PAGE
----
Cancer survival is broadly defined as being from the time of a cancer diagnosis to the end of the patient’s life. A more targeted definition is survival from the end of primary treatment to either a recurrence, or if no recurrence until end of life.
In Australia the five-year survival from all cancers increased from 47 per cent in the period 1982-1987 to 66 per cent in 2006-2010. The cancers that had the largest survival gains were prostate and kidney cancer, and non-Hodgkin lymphoma.(1)
Since the much-heralded declaration of the ‘war against cancer’ in the early 1970s, and the ensuing advances in early detection and molecular understanding of biology of cancer and treatment, there has been a steadily growing number of cancer survivors.(2)
In Australia the five-year survival from all cancers increased from 47 per cent in the period 1982-1987 to 66 per cent in 2006-2010
Lifestyle medicine is defined as the application of environmental, behavioural, medical and motivational principles to the management of behaviour-related health problems in a clinical setting.(3) Lifestyle management can reduce the recurrence of primary cancers, improve quality of life and extend the duration of survival. For example, in breast cancer, a 30-40 per cent reduction in the recurrence rate was observed in women who followed weight management and exercised regularly.(4)
After active treatment there is a need to detect recurrence and/or new cancers, the later effects of primary treatment, to prevent future cancers and to treat co-morbidities. As regards the effects of primary treatment the stand-out concerns for patients are fatigue, ongoing fear or recurrence, anxiety, depression and insomnia.
There are also body image concerns, for example after mastectomy. Also, sexual dysfunction is commonly seen with men following prostate surgery. Osteoporosis and sarcopenia (muscle loss) are significant risk factors. Pain can be chronic and cardiac and pulmonary complications can occur.
There is a significant overlap between the risk factors for many types of cancer and those for other chronic diseases. Lifestyle choices such as smoking, unhealthy eating, inactivity, obesity, alcohol and illicit substance abuse all have proven links with chronic disease. These complex connections are illustrated in the intertwining diagram seen below.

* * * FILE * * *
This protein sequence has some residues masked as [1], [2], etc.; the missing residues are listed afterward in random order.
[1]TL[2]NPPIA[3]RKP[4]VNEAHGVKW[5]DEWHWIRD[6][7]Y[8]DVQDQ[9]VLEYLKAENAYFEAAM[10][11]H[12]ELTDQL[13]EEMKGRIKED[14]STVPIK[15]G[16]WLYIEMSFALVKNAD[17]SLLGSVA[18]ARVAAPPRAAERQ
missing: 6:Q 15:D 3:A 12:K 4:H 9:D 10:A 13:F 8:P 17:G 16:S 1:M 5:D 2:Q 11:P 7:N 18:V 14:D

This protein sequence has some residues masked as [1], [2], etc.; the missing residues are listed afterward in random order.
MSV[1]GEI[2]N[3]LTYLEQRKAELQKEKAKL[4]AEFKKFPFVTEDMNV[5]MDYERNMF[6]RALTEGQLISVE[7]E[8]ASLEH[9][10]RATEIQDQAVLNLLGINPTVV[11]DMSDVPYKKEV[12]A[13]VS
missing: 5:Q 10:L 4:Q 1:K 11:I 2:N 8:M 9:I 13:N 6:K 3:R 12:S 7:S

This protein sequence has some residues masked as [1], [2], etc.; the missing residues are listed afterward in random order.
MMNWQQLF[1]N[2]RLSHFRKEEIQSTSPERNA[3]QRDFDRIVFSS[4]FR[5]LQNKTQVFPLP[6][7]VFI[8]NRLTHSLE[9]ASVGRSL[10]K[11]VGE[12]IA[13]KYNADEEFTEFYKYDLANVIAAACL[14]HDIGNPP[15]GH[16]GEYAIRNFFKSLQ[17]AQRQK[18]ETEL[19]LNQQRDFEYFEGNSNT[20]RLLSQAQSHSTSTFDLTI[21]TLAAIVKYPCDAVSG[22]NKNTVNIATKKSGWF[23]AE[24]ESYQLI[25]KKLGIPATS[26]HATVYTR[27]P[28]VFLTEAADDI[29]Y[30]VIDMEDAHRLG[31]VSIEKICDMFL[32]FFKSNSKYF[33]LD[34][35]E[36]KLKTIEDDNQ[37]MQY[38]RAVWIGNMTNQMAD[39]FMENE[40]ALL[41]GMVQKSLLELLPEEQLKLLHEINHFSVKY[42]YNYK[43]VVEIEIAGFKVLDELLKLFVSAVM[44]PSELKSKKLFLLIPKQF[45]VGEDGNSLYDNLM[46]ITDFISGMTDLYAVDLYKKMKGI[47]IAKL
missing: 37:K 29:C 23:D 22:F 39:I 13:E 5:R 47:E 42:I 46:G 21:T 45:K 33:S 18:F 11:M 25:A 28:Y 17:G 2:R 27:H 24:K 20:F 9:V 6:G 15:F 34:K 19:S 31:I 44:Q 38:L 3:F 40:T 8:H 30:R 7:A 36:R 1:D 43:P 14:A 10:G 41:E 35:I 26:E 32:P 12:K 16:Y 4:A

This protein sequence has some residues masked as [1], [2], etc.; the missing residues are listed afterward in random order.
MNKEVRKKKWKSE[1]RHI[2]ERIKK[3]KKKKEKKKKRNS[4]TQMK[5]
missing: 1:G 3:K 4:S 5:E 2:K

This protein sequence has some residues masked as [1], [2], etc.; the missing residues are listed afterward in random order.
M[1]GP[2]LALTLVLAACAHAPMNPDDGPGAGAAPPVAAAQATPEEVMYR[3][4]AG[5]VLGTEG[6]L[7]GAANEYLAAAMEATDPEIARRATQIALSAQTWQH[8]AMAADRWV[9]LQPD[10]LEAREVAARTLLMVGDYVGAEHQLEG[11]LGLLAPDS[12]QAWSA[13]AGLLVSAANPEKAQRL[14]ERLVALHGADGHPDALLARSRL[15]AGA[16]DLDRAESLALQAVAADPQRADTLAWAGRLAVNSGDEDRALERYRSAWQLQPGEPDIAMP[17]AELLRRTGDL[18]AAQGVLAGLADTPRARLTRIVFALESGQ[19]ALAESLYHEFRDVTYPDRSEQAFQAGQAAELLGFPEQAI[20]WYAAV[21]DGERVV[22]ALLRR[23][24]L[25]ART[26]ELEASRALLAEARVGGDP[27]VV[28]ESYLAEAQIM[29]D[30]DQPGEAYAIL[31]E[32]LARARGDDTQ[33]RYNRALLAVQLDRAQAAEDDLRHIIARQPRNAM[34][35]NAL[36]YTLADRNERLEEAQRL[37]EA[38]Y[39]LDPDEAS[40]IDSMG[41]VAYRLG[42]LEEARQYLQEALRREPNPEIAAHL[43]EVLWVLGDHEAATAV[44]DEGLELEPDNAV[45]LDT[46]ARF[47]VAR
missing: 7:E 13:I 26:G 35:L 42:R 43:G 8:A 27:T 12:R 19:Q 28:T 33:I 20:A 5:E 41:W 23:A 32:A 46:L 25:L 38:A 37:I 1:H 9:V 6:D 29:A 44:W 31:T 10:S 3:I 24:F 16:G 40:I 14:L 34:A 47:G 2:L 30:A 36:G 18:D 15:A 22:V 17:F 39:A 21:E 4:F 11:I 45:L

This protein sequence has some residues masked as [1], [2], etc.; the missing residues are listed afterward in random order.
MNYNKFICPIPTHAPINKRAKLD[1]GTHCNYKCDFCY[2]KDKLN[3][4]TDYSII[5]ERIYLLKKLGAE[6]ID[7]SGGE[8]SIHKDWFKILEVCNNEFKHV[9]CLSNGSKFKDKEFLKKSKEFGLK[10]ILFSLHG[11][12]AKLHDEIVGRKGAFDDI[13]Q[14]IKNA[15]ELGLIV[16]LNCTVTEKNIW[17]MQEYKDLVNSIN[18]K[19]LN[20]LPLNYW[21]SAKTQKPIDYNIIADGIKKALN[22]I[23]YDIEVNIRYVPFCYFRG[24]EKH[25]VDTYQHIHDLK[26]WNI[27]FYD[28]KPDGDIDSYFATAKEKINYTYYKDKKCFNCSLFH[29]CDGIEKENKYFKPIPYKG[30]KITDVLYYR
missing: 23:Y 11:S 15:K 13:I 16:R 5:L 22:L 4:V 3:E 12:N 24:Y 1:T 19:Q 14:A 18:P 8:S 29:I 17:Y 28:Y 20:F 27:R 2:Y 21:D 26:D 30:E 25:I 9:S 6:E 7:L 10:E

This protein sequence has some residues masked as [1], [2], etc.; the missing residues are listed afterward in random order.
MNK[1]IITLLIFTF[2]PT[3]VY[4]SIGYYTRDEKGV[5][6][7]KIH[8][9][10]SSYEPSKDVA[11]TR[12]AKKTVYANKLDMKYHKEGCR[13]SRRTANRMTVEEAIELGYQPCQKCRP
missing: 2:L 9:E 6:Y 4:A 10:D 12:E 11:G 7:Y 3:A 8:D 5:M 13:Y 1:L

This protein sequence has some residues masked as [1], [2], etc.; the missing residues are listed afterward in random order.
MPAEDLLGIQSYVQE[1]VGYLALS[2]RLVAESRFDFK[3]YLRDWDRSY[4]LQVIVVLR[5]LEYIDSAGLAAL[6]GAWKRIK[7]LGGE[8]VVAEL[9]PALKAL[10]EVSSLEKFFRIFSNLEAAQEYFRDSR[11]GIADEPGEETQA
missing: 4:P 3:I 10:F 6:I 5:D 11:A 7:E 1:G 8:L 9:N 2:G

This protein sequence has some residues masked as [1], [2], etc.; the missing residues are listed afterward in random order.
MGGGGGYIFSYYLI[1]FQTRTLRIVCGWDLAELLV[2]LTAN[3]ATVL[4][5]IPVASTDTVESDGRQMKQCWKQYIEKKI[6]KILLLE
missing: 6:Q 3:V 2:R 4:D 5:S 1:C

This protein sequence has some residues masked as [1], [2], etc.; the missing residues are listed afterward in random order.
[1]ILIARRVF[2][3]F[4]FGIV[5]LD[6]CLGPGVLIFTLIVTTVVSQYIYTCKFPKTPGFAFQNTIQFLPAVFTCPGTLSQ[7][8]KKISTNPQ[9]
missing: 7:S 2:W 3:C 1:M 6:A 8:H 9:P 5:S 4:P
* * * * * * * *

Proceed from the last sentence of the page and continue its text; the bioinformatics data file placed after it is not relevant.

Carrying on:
To be successful, advice on healthier living needs to be practical, achievable and of course, come across as non-judgemental, hard as this may be at times. For instance, healthy eating tips should avoid specific dieting. Far better is to advocate more natural, less processed food that can be found in our farmer’s markets, or of course supermarkets, despite the many less healthy temptations.
Traditional food choices, such as Mediterranean, Asian, Aboriginal or Nordic, are recommended Be mindful of portion sizes. Limit drinks with high sugar and caffeine content and watch alcohol consumption.
Physical inactivity leads to loss of lean body mass (sarcopenia), increased fat mass, particularly around the waist (central and visceral), but it can also infiltrate muscle (marbling). There may be increased osteopenia and osteoporosis, reduced VO2 max (lower fitness level), and increased insulin resistance, leading to impaired sugar metabolism.
So, what sort of exercise is good for cancer survivors? As with everyone the emphasis should be on aerobic exercise and resistance training. If lower limb mobility is impaired, upper body exercise is an alternative as Paralympians have clearly shown us.
A question often asked by breast cancer survivors is whether resistance training increases the risk of lymphadoema?
A study(4) has found this not to be the case, and there is the added benefit of increased strength and functioning. Now popular amongst breast cancer survivors is the sport of dragon boat racing, which helps women physically as well as emotionally as they group together in teams.
To address all risk factors GPs are well placed to assist cancer survivors though the Medicare systems for managing people with chronic disease. A targeted care plan and engagement of appropriate allied health practitioners can make a big difference in patients’ quality of life and longevity.
As cancer survivors often have other chronic diseases, a lifestyle medicine approach for their cancer will also be of benefit with helping manage the co-morbidities. Care plans can ensure that the vitally important cancer specialist follow-up is also adhered to. A team approach to encourage a healthy lifestyle, along with appropriate specialist care, will offer the best survival prospects and quality of life outcomes for cancer survivors.
(1) Cancer Survival and Prevalence in Australia – period estimates. AIHW 2012
(2) Siegel R, Naishadham D, Jemel A. CA Cancer statistics, 2012 Cancer J Clin; 62:10-29
(3) Egger,Binns,Rossner ‘Lifestyle Medicine’ McGraw Hill (2nd Edition) 2012
(4) Ibrahim EM, Al-Homaidh A. Physical activity and survival after breast cancer diagnosis:meta-analysis of published studies. Med.Oncol. 2011; 753-765
(5) Kathryn Schmitz: JAMA Dec 2010, Weight Lifting for Women at Risk for Breast Cancer Related Lymphedema RCT